Fr. Fred Timp and three men sit at table translating the bible into local language

“I think the years I spent in Chereponi and Saboba were the most fulfilling,” he said. “They were the years I did the kind of work I always wanted to do, the kind of work I felt called to do when I felt the call to be a missionary. They were also the years where I developed my deepest friendships and relationships with the people.”

Ten years after his arrival in Chereponi, Fr. Fred was relocated to Saboba. “The Church in Saboba was more developed than it was in Chereponi, but we continued the evangelizing there, as well. I had many baptisms in Saboba because my predecessors had done most of the work and I was harvesting the ripe fruit of their efforts,” he said. The people in this region spoke a language that was related to Komba and most of the Bible had already been translated, but the Missal was incomplete. Again, Fr. Fred gathered a team and set out to translate the documents so the people in the community could read it. Just as they finished their work and prepared to print the documents, Fr. Fred got another assignment. 

Administrative work
During his time in Chereponi, the Yendi District was split off from the Archdiocese of Tamale and a new Diocese of Yendi was created. The bishop asked Fr. Fred to take the role of Chancellor of the new diocese while also continuing his work as a parish priest. At that time, he was added to nearly every committee, commission and board in the diocese and served as secretary to about half of them. 

In 2008, a new provincial was elected and he asked Fr. Fred to take over as the Province Secretary. 

“Doing so was probably the hardest decision I ever had to make,” he said. “I really didn’t want to leave the primary evangelization work I was doing, but I also didn’t see how I could say ‘no’ to a need of the Society to which I owed so much. The Society had been educating me and taking care of me for almost 50 years already and I would not have had the opportunity to do all the primary evangelization work and many other things I had done if it were not for the Society.”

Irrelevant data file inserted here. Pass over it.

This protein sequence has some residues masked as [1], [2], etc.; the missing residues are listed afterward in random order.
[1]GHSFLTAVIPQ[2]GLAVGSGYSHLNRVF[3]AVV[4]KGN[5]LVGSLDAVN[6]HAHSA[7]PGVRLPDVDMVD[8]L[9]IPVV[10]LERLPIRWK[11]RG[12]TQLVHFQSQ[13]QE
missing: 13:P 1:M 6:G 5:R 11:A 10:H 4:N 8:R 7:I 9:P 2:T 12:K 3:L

He accepted the role and served as Province Secretary for eight years until he was asked to take over as Province Treasurer. Fr. Fred felt ill-equipped to take on the new position and was reluctant again, but stepped up to the task, nonetheless. Again, he found himself faced with challenges, but was pleased to overcome them. 

Fr. Fred Timp poses with two men and a small child in an African village

Next, he stepped into the role of Province Archivist and later became the treasurer for the Ghanaian community where he still considers home today at age 78. 

Looking back, Fr. Fred says all of his roles were fulfilling in one way or another but the relationships he formed with people who he served and worked alongside were perhaps the greatest achievements of his life. It wasn’t always easy, but he treasures the experiences that life as an SVD has afforded him. “The most challenging aspect of being a missionary has been to let go of my own cultural ways and customs and accept those of the people I was working with,” he said. “Letting go of one’s sense of cultural superiority is not easy, but unless people can live the Gospel according to the best of their own cultural values, they will never become the best Christians they can be.” 

This spring, Fr. Fred arrived in Chicago to receive some medical treatments but he is hopeful that he’ll return to the west side of Accra in Ghana soon. “I am ready to continue in these positions as long as I am able to handle them competently,” he said.